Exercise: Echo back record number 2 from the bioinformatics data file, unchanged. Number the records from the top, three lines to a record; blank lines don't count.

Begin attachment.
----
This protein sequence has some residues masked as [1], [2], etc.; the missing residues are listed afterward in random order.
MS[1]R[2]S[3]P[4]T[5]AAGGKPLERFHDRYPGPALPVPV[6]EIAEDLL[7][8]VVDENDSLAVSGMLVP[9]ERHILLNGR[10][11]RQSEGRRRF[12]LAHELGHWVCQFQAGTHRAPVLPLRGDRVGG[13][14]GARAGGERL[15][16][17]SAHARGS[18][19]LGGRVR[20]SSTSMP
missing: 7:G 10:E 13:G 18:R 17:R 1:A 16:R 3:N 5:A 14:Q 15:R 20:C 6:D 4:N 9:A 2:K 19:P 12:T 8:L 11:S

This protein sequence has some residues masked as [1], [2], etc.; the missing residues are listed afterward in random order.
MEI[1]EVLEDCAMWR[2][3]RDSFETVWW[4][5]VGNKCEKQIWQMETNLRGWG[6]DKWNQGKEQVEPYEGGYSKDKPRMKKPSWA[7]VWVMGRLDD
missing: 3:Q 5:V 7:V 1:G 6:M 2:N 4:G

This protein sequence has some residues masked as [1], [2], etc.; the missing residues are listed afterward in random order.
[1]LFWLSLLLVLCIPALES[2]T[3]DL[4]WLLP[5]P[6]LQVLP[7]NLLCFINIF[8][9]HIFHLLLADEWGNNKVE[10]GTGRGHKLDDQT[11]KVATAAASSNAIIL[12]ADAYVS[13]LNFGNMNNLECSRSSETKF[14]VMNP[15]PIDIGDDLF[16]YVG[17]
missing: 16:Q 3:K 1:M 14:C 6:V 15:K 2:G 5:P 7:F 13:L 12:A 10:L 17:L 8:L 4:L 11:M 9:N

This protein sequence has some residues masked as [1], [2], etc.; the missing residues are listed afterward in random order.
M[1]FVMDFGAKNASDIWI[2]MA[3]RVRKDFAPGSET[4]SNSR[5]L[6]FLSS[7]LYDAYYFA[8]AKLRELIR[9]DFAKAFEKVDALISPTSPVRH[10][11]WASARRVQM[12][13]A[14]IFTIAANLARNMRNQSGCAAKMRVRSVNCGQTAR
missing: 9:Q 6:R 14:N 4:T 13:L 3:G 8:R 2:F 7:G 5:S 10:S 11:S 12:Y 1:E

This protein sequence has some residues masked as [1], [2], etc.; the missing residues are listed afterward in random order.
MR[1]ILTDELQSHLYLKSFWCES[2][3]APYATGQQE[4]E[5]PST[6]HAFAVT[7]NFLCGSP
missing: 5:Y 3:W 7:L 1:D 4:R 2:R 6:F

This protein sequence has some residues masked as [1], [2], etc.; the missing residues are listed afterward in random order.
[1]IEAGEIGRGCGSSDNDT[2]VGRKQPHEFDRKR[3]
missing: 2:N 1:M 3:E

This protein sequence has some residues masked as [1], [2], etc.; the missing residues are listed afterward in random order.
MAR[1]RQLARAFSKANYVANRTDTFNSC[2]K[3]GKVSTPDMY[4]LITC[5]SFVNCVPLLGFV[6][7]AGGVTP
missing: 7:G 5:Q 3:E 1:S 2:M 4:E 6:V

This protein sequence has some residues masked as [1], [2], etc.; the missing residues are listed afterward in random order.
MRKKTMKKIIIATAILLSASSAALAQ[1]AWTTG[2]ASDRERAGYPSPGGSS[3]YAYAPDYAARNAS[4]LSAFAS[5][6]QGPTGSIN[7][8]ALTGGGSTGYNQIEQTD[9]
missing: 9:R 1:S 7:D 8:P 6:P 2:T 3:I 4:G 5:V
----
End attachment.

This protein sequence has some residues masked as [1], [2], etc.; the missing residues are listed afterward in random order.
MEI[1]EVLEDCAMWR[2][3]RDSFETVWW[4][5]VGNKCEKQIWQMETNLRGWG[6]DKWNQGKEQVEPYEGGYSKDKPRMKKPSWA[7]VWVMGRLDD
missing: 3:Q 5:V 7:V 1:G 6:M 2:N 4:G